Tuesday, October 9, 2007
The Ungrateful Governess - Mary Balogh
Another one of Balogh's traditional regencies. No matter how much I enjoy her european historicals I approach these little books with an even greater expectation. This one was no different.
When the Earl of Rutherford tries to seduce Jessica Moore in her employer's library one night, she is blamed and loses her job. Rutherford offers her a position as his mistress, but instead Jessica enlists the aid of his own grandmother and sets out to teach him a lesson.
Jessica Moore, a young ladies governess, is dismissed after having been caught, barefoot and in her nightgown, with the Earl of Rutherford in the library, even if she has just refused his advances.
When he meets her on the road feels partially responsible for her predicament but at the same time sees it as the perfect opportunity for her to become his lover. Although at first she agrees Jess finds she cannot go through with it and Rutherford ends up sending her to his grandmother so she can find her a new position.
It is with evident surprise that he sees how his grandmother introduces her to society as a dear friend's granddaughter. At first he believes it to be a lie and still wants her to be his mistress and after knowing better to be his wife.
What I liked in this one was that it had a real feel. For instance Jessice first accepts to be Rutherford's mistress because she knows the situation she will face in London will be even darker. And when she cannot go through with it there's still some basic goodness in him to send her to his grandmother instead of just abandoning her. This is another story where a compromised young lady refuses to marry because there's no love involved, however and on the contrary of many other stories that does work here (no one else knows...). Jessica feels Rutherford would only use her and so they are constantly at odds. Their love is never expressed because they are always too busy fighting. The tension between the two grows and as the book reaches it's climax without them ever having confessed their feelings to each other there's material for a big misunderstanding to occur, fortunately it's not overly done.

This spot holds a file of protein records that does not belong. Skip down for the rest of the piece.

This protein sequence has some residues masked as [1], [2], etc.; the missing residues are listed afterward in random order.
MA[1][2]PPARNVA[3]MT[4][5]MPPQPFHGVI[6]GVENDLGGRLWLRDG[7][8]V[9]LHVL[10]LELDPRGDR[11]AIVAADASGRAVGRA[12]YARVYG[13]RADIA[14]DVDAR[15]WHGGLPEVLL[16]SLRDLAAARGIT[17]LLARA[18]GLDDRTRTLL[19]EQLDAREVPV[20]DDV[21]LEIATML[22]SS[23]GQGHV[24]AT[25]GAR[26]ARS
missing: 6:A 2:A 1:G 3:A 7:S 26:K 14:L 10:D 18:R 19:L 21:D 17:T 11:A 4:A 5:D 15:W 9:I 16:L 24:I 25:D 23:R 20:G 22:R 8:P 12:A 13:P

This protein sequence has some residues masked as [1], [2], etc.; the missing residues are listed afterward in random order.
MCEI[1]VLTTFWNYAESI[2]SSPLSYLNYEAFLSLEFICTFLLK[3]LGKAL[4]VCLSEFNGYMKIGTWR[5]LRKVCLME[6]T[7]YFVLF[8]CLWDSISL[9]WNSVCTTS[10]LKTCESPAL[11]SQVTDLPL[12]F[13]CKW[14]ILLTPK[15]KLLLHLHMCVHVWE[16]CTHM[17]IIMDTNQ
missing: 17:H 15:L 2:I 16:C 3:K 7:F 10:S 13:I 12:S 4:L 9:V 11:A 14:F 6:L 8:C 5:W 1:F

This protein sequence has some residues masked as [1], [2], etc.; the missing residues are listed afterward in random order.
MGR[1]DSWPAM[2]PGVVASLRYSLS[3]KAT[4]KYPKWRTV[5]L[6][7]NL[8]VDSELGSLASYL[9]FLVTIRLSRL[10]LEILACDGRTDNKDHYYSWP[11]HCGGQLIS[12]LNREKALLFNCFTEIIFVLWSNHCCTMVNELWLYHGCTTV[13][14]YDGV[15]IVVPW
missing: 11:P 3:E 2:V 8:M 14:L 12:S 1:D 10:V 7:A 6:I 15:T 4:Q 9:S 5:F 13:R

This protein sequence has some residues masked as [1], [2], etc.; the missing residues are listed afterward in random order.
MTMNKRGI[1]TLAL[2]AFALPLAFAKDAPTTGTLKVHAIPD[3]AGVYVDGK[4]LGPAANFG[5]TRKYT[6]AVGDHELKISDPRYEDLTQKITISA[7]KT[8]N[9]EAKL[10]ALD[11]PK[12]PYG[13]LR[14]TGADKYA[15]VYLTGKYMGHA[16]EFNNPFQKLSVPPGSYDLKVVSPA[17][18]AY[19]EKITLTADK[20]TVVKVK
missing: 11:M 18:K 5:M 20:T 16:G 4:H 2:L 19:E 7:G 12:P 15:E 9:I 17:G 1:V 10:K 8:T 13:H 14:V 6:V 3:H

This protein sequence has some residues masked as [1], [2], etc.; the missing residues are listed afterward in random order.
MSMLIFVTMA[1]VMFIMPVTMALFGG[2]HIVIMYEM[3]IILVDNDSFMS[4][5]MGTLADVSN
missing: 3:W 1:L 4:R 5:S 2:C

What leads to this is that Rutherford changes his atitude throughout the book but never mentions it and Jessica is a bit too inflexible not allowing such confidences and that was what stopped me from grading it higher.
I also enjoyed the secondary characters. The grandmother was indeed a great lady and Hope and Godfrey were nicely done. I'm glad they had their happy ending even if Hope seemed a bit too naive.